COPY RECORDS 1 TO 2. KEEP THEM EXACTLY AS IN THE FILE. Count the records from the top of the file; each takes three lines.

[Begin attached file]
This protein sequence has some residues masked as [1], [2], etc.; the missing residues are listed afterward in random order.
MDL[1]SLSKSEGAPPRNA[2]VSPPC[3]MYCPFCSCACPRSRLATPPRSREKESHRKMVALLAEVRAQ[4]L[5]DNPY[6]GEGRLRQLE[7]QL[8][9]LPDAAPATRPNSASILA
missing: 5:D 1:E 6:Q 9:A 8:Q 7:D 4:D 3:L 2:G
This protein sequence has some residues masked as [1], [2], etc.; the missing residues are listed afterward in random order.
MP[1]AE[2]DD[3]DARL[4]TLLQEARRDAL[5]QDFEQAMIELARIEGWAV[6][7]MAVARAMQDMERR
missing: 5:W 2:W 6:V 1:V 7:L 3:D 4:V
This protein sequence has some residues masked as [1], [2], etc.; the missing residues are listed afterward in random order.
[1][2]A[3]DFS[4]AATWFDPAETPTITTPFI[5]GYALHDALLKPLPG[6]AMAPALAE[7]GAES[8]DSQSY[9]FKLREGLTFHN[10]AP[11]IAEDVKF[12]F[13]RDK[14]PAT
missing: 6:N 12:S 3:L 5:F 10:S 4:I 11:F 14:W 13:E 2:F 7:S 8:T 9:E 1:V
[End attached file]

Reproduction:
This protein sequence has some residues masked as [1], [2], etc.; the missing residues are listed afterward in random order.
MDL[1]SLSKSEGAPPRNA[2]VSPPC[3]MYCPFCSCACPRSRLATPPRSREKESHRKMVALLAEVRAQ[4]L[5]DNPY[6]GEGRLRQLE[7]QL[8][9]LPDAAPATRPNSASILA
missing: 5:D 1:E 6:Q 9:A 8:Q 7:D 4:D 3:L 2:G
This protein sequence has some residues masked as [1], [2], etc.; the missing residues are listed afterward in random order.
MP[1]AE[2]DD[3]DARL[4]TLLQEARRDAL[5]QDFEQAMIELARIEGWAV[6][7]MAVARAMQDMERR
missing: 5:W 2:W 6:V 1:V 7:L 3:D 4:V